Welp, we’ve seen the one-year mark of the pandemic come and go, and along with it some other strange milestones. People are celebrating their second quarantine birthdays, sharing vaccine selfies, AND many of us are marking a full year of working remotely. While I’m grateful for the privilege of remaining employed this whole time, it has been a unique challenge and sometimes slog to switch from a job based in offices, sound stages and live events, to working entirely from my tiny bungalow. It was a pretty massive shift, trading out loafers for slippers, film shoots for zoom calls, and team lunches for inhaling leftovers at a laptop.
There’s a lot that I haven’t figured out during this weird era, but I do finally feel like I’m getting the hang of working from home. (which is good since it looks like I’ll be doing it for the next 6 months and a hybrid model after that.) I generally love my job, but after a few (kind of miserable) spells of extreme work burnout in the summer and fall, I started paying attention to what was working and what wasn’t. If everything happening in the world was going to be miserable, I wasn’t going to let how I spend 40 hours a week also be.
Here are some things I’ve applied to establish a better work-from-home-work-life-balance.
Create some “Human Buffering Time”
A friend of mine used this term and I immediately stole it. Without a commute acting as the shock absorber between waking up and plugging in, or closing up in the early evening signaling a return to your time, creating rituals that mark the beginning and end of the work day is imperative. Here are some of mine.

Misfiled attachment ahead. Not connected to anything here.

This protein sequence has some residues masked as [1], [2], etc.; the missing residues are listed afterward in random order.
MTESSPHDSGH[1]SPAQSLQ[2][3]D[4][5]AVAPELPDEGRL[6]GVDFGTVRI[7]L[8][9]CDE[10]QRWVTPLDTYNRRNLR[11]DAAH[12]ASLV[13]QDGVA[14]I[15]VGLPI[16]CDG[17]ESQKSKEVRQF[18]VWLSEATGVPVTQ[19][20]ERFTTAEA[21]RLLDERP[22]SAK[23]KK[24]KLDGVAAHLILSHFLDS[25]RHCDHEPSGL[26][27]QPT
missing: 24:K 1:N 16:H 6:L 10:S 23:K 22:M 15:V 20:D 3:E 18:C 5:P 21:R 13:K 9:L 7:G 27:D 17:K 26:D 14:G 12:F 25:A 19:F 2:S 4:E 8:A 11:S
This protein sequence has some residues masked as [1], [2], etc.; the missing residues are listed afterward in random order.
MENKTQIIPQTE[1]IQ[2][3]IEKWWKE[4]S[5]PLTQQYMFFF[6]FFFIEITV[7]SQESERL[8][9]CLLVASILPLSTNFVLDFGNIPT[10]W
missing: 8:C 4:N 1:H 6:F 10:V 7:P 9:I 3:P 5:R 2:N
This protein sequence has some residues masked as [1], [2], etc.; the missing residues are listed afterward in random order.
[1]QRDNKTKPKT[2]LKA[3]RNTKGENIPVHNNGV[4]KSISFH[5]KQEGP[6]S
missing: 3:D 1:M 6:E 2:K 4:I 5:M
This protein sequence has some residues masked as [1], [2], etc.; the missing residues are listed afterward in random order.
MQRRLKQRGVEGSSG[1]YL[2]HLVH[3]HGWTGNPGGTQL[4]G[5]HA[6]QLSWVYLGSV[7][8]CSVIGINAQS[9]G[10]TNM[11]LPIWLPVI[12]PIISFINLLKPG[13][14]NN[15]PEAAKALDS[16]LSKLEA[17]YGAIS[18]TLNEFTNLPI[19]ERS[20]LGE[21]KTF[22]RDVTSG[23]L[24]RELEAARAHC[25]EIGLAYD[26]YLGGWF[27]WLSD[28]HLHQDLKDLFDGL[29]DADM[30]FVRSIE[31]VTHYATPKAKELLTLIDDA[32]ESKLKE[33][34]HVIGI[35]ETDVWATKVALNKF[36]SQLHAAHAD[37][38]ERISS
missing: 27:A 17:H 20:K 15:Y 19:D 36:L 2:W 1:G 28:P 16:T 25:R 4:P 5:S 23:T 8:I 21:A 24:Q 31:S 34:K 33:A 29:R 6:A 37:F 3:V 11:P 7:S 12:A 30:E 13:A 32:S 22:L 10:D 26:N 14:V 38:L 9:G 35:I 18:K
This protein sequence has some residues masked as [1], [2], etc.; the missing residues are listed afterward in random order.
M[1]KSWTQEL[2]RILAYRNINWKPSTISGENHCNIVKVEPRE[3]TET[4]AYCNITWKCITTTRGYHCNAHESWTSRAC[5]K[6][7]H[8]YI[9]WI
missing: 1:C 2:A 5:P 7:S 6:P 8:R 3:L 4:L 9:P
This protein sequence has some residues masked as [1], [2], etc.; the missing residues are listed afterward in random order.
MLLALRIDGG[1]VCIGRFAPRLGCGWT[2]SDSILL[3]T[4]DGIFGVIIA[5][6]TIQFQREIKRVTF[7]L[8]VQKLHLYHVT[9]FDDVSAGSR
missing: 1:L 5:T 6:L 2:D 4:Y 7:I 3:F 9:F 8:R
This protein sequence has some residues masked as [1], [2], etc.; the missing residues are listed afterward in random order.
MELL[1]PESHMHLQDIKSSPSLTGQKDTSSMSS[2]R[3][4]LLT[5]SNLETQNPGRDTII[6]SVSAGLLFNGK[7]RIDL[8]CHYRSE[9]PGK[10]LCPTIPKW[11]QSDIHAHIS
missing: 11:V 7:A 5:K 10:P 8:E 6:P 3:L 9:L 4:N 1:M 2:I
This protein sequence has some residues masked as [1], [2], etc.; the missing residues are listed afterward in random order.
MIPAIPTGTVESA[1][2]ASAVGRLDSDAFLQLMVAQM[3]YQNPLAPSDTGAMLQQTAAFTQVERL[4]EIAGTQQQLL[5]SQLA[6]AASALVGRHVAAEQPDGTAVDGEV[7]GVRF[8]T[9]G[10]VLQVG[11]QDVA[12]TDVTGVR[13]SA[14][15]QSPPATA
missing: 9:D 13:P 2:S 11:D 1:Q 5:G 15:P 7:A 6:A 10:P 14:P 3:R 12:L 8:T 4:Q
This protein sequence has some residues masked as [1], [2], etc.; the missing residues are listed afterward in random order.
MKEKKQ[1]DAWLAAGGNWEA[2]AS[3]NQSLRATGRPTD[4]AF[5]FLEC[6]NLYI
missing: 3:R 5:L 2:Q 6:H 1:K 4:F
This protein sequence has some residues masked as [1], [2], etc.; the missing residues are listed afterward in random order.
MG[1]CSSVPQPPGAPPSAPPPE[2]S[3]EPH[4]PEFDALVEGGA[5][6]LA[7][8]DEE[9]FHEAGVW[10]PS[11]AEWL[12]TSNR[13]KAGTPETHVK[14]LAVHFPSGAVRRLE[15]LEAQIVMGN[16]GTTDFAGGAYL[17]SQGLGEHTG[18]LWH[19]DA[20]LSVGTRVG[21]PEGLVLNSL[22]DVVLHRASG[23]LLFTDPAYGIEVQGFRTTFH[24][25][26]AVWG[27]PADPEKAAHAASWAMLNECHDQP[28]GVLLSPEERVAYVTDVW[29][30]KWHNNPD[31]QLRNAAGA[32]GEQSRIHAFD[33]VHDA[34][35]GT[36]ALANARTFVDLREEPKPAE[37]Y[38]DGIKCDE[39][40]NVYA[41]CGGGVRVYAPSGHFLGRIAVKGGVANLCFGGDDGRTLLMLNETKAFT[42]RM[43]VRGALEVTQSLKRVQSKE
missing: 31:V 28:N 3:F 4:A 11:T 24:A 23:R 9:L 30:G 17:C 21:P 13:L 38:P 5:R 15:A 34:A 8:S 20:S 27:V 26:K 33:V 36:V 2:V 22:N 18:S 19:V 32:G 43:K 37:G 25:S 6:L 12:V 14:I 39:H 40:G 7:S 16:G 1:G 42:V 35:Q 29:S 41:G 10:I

Ease into and out of Screen time: During the early phase of the pandemic, then again in particularly tumultuous months surrounding the election, I developed the bad habit of waking up and checking my phone immediately, desperate for news. Despite working in social media for years, that had never been an issue for me before, but boy is it a challenging habit to break. I have since been trying to implement a stricter regimen of laying with myself for a while first in the morning, then stopping checking at night. Some things that help:
Headspace Morning & Nighttime Meditations: I am a morning person but not an early bird, generally hitting snooze a few times before opening my eyes. These morning meditations help me ease into the day while still staying cozy in bed. Then again at night they help me unwind and shift gears into a sleepy zone.
30 Day Challenge to Set a Morning Routine: Despite the click-bait nature of this link, I have found so many of these small adjustments helpful, and that it’s quite doable to practice a lot of them all within the first 20 minutes of the day
Breathwrk App: I cannot praise this app enough. I downloaded it as a last ditch effort to help with the bouts of insomnia I’ve been having since last march, and it is truly incredible how much 2 minutes of concentrated breathwork can help calm you down or wake you up. Perfect for early mornings, restless nights and even to reduce anxiety during the work day. The timed breathing exercises make your phone vibrate, so you don’t have to look at the phone to do them.
Create Sensory Cues: I light nice scented candles when I wake up, and then blow them out when I open my laptop for the day. It’s a visual and aromatic cue that separates work time and my time. (I received a candle care kit, and blowing out the candles with a snuffer makes me feel very fancy.) And, as you may have guessed, when the laptop shuts around 5, they get lit again.
Treat your skin! Ease into the day with a small splurge in your skin care. Keep a jade roller in the fridge and roll the coolness over your face while making coffee. I don’t care if the toxin-release is only placebo effect, it is such a nice way to wake up. I also love using these eye masks while reading the morning headlines.